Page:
By Kristen Bailey April 30, 2019
This is the eighth installment of a yearlong series about women at Georgia Tech. See the full series.
Neha Kumar remembers her first semester at Georgia Tech as some of the best months of her life. “Everything was crazy,” she said. “In the midst of all that craziness, the one thing that felt predictable was the class I was teaching.”
The new assistant professor was then teaching Technology and Poverty, a course she developed and now teaches every fall. “Every time I was in class, I felt like I was home. It was really anchoring for me.” That semester, she received perfect evaluations from her students. To her, it was validation that she was translating her passion for the subject matter to her students.
Kumar’s work looks at mobile technologies and how they are designed for and adopted in underserved communities around the world, specifically in India and diverse rural contexts. Her focus is on formal and informal learning applications that target sustainable development goals. She approaches the work with an emphasis on entertainment-driven adoption, and how it can motivate people to use new technologies. One of her research projects, which she presented at SXSW EDU this year, investigated the potential of smartphone-based virtual reality for learning environments from Cobb County in Atlanta to slum communities in Mumbai, India.
As a first-year student at the University of California, Berkeley, Kumar was initially drawn to education because of an inspirational teaching assistant who taught her introductory computer science. She realized that she wanted to teach; the following summer, she became a TA.
Kumar went on to TA each term, and to earn bachelor’s degrees in computer science and mathematics from Berkeley and a master’s in computer science from Stanford University. She also worked as a software design engineer on Microsoft Office’s PowerPoint team — but she was harboring other goals too.
“I was tired of developing technology for technology’s sake. I needed to figure out how I could channel my skills toward social impact,” she said. She was drawn to the Learning, Design, and Technology master’s program in Stanford University’s Graduate School of Education, where she could explore the possibilities of designing for underserved populations. Her master’s thesis research led her to explore Ph.D. options in the emerging research area of information and communication technologies and development.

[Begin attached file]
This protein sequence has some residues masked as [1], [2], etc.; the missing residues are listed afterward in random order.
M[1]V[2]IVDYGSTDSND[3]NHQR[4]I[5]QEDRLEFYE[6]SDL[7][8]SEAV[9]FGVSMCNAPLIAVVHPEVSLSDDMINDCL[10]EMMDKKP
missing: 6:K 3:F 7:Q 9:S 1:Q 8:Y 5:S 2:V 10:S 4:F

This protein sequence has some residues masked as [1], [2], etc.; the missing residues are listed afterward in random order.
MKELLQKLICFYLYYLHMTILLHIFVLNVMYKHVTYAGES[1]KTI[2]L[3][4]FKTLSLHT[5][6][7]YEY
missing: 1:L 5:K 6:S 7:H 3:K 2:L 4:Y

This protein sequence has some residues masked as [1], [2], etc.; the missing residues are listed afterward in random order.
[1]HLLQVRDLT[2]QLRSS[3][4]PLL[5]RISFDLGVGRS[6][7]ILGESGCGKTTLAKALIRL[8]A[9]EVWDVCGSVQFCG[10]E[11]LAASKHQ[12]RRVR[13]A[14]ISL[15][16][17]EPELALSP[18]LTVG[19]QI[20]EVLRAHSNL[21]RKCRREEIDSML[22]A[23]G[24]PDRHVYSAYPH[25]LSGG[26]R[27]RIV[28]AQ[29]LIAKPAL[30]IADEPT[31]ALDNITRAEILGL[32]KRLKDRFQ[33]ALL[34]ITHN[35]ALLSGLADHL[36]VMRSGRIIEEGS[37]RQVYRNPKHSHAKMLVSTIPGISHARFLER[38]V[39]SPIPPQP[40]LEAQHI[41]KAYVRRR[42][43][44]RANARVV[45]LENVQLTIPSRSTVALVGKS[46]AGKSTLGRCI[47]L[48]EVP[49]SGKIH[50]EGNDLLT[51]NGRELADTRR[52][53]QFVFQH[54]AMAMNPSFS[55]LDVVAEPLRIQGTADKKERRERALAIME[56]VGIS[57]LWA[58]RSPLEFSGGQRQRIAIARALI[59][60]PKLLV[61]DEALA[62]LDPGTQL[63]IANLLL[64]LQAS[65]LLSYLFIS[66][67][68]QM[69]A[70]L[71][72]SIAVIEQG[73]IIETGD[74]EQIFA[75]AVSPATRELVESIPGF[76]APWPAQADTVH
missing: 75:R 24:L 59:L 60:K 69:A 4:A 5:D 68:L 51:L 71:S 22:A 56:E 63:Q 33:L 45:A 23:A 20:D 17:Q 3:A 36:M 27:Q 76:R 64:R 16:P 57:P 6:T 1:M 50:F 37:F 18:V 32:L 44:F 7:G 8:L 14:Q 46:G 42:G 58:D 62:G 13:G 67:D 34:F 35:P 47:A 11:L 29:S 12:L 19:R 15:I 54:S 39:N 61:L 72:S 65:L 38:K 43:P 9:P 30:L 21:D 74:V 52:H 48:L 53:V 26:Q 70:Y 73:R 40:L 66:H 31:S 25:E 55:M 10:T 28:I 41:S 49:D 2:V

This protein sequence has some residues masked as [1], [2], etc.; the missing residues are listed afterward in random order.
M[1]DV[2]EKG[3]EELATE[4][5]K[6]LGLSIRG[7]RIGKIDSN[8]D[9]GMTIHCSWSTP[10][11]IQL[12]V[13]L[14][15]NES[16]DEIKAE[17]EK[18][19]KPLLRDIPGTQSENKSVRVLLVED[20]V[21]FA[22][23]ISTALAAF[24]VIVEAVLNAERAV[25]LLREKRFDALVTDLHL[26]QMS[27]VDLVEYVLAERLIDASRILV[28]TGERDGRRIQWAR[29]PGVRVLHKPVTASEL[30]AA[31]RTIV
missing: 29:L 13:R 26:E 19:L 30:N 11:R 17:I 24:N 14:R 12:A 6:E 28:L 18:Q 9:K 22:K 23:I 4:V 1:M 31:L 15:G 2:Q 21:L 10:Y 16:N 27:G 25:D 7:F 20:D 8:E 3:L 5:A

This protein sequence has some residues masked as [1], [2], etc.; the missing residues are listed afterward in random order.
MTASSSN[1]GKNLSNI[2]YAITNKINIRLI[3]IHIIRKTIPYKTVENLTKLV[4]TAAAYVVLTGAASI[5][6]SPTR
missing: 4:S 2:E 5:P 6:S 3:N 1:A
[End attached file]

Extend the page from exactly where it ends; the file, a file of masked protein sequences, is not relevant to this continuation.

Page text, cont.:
A Feminist Framework
Since coming to Tech in 2015, Kumar's work has expanded into various aspects of global health that focus on feminist issues, such as menstrual health education. Two of the winning teams at this year’s Ideas to Serve competition were students of hers who were pursuing projects on gender and women’s health. Another team is looking to create gender-inclusive learning experiences in a makerspace in India, which was founded by a different group of students whom Kumar advises. This summer, she will be taking a team of Georgia Tech students to this makerspace as makers-in-residence, with support from the Denning Global Engagement Seed Fund.
Each fall, Kumar also teaches a seminar course that explores pressing societal issues that may intersect with human-centered computing. This year, she and 17 students compiled their reflections in a short piece titled Bringing Shades of Feminism to Human-Centered Computing, describing how their diverse feminisms intersect with their identity as human-centered computing professionals.
Bridging a Gap
Kumar is drawn to inclusivity in her work. Lately, she has been grappling with how to effectively manage the distance that both naturally exists and is sometimes imposed between students and faculty. In her lab, she works to foster a culture where there is mutual respect, students are recognized as adults, and they know they have support while also having the independence to learn on their own.
“Creating more kinds of healthy interactions between students and faculty, and thinking about ways to shrink the distance, is what’s needed,” she said. “As a student, I thought my advisor’s life was perfect, that he couldn’t possibly have any problems. He had a coveted job, a wonderful family — how could he have anything to worry about? But he was junior faculty, in a brand new research area, at a competitive university. Of course he must have had his share of worries that I knew nothing of. Being on the other side, I now recognize how distorted student perspectives can be. This is also part of lessening the distance — being able to see each other as human beings.”